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Tuesday, January 26th, 2021
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Carbon Friendly
Environment- Carbon

When you’re doing up your home, bear in mind that manufacturing items like furniture and flooring uses a surprising amount of energy and water. That leads to CO2 emissions which contribute to climate change, so choosing carefully when you’re shopping can make a big difference to your carbon footprint. What’s more, choosing energy efficient fittings can also make a big difference to the size of your energy bills.

1.    Choose low-energy lighting options
2.    Choose sustainable wood
3.    Buy recycled furniture and flooring 
4.    Buy to last
5.    Buy fittings that save water 
6.    Think about hiring power tools 
7.    And when you’ve finished... recycle 

An energy saving light bulb produces less CO2 and saves you money over its lifetime, as well as lasting up to 10 times longer than an ordinary bulb.
Energy saving bulbs work in standard fittings and lamps, and are widely available at low prices (including in supermarkets). You can buy ones that look similar to old-style bulbs and give out the same coloured light, and some are even available for use with dimmer switches.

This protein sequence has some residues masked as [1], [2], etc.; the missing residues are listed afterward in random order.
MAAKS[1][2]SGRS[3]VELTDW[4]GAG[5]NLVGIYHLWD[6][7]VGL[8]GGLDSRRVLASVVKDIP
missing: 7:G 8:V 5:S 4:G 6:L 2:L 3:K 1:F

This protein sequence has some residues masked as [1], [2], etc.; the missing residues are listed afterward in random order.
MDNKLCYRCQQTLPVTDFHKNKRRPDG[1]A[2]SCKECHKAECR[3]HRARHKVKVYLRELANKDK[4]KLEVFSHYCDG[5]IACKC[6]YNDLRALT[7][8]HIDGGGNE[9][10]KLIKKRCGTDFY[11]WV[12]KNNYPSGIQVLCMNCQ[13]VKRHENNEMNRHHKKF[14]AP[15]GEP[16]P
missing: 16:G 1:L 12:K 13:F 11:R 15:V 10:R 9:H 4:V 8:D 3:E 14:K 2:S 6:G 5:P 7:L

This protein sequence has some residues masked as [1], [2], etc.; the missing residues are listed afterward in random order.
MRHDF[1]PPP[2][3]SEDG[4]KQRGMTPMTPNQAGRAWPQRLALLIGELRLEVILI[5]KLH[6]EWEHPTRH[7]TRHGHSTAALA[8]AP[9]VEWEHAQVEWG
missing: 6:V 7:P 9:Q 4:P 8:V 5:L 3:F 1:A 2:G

As light bulbs burn out replace them with low wattage compact fluorescent or even lower wattage LED light bulbs. The savings on an entire house full of light bulbs can be quite substantial. 


Trees absorb carbon dioxide, so if they are cut down and not replaced, there is an increase in CO2 which contributes to climate change. Choose wooden furniture or flooring products made from sustainable timber – look for labels from the Forest Stewardship Council (FSC), the Programme for the Endorsement of Forest Certification schemes (PEFC) or ask your retailer about certification schemes.

It takes a large amount of energy and water to manufacture furniture and flooring, so think about whether you need to buy brand new. You can save valuable resources and add character to your home by buying second-hand or vintage items, or by using reclaimed floorboards. You could even get items for free via sharing schemes like Freecycle.

Because of the energy used in producing new goods, if you have a choice, it’s often better to buy to last rather than replacing often. In the long run, this could end up saving you money.

When choosing new bathroom fittings, there are a number of ways you can save water and therefore energy. Look for water-efficient shower heads; low flush or dual-flush toilets; and aerator or spray fittings for taps in hand basins (these may not be appropriate for baths or sinks, as the water flow may be slow to fill them).

Manufacturing tools uses energy and resources, but the average drill is used for less than 15 minutes in its entire lifetime. Consider borrowing or hiring power tools instead of buying them.

Instead of throwing away your old furniture, try donating it to a charity shop (although old foam-filled furniture may be a fire risk and should be disposed of), recycling it or passing it on via sharing schemes like Freecycle.